Perception and Knowledge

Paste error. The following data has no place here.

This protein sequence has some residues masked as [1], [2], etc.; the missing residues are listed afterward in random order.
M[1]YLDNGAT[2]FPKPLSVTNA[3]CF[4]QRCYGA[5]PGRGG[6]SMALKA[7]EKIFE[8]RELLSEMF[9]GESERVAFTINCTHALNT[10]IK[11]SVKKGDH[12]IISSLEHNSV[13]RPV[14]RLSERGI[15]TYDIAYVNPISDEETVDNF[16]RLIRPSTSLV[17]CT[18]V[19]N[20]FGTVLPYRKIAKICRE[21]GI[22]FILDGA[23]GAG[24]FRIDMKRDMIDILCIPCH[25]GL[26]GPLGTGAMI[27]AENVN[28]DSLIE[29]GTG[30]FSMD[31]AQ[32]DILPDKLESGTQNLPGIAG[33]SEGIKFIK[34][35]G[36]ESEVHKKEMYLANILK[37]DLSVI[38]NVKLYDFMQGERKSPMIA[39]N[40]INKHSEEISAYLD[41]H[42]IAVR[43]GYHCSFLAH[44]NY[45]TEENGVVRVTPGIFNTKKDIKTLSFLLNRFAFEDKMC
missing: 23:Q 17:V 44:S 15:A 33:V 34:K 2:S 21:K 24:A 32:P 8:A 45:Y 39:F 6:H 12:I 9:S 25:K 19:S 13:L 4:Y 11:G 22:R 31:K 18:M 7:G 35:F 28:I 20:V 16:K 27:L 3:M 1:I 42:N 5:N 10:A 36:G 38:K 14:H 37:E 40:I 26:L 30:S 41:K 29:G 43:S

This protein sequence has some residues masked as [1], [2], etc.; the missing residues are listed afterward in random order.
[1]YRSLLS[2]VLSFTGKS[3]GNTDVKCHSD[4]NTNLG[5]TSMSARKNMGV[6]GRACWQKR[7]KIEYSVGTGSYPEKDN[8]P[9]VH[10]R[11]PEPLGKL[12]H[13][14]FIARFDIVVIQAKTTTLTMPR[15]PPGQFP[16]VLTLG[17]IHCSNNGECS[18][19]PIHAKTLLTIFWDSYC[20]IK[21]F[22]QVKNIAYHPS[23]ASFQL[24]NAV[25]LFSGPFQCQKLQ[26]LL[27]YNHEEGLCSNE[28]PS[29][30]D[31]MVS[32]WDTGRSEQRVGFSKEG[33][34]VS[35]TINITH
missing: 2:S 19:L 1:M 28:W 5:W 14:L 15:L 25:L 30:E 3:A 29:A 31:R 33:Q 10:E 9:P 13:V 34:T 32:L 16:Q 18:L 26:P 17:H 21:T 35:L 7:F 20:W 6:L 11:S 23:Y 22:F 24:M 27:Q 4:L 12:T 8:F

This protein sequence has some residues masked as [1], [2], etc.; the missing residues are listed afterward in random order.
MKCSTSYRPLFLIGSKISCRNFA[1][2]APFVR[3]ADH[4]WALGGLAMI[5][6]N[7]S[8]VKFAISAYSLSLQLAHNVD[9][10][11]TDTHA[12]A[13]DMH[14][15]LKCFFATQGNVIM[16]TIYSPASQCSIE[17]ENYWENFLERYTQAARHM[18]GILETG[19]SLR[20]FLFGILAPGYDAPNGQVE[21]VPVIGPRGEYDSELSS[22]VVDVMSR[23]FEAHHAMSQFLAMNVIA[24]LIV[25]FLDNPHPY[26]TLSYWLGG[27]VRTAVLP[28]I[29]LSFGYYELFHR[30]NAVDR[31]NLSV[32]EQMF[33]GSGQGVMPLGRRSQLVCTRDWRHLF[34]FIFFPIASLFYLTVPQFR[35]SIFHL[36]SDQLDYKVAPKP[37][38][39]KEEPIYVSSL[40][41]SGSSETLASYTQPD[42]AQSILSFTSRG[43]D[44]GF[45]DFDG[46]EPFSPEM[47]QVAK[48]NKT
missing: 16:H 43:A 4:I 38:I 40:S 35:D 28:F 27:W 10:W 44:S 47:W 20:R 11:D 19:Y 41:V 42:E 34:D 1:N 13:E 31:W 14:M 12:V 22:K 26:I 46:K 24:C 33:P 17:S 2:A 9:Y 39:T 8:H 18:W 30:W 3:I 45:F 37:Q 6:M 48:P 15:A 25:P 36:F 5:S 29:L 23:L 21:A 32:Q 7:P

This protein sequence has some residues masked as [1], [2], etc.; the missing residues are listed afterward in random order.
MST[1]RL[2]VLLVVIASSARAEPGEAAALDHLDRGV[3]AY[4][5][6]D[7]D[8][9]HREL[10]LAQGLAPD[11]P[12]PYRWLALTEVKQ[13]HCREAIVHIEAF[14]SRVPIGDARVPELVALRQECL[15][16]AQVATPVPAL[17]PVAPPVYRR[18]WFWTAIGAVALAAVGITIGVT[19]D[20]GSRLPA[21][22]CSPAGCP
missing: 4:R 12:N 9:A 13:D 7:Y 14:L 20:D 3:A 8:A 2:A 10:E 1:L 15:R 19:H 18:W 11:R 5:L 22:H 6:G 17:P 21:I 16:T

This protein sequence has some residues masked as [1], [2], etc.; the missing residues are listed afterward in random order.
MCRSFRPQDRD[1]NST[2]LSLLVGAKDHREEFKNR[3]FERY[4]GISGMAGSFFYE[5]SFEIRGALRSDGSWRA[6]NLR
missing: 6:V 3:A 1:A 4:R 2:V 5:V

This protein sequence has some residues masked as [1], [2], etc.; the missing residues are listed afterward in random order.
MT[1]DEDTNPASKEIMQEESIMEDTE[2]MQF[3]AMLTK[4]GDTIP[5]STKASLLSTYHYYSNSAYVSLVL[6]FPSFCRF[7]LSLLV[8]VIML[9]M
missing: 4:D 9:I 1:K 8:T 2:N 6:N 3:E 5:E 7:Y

The word "perception" is one which philosophers, at an early stage, took over, somewhat uncritically, from common sense. Theaetetus, when Socrates asks him for a definition of "know:. ledge", suggests that knowledge is perception. Socrates persuades him to abandon this definition, mainly on the ground that percepts are transient, whereas true knowledge must be of something eternal; but he does not question the occurrence of perception conceived as a relation between subject and object. To common sense it seems obvious that we perceive "things", at any rate with the senses of sight and touch. Sight may, on occasion, be misleading, as in the case of Macbeth's dagger, but touch never. An "object" is etymologically something thrown up in my way: if I run into a post in the dark, I am persuaded that I perceive an "object", and do not merely have a self-centred experience. This is the view implied in Dr. Johnson's refutation of Berkeley.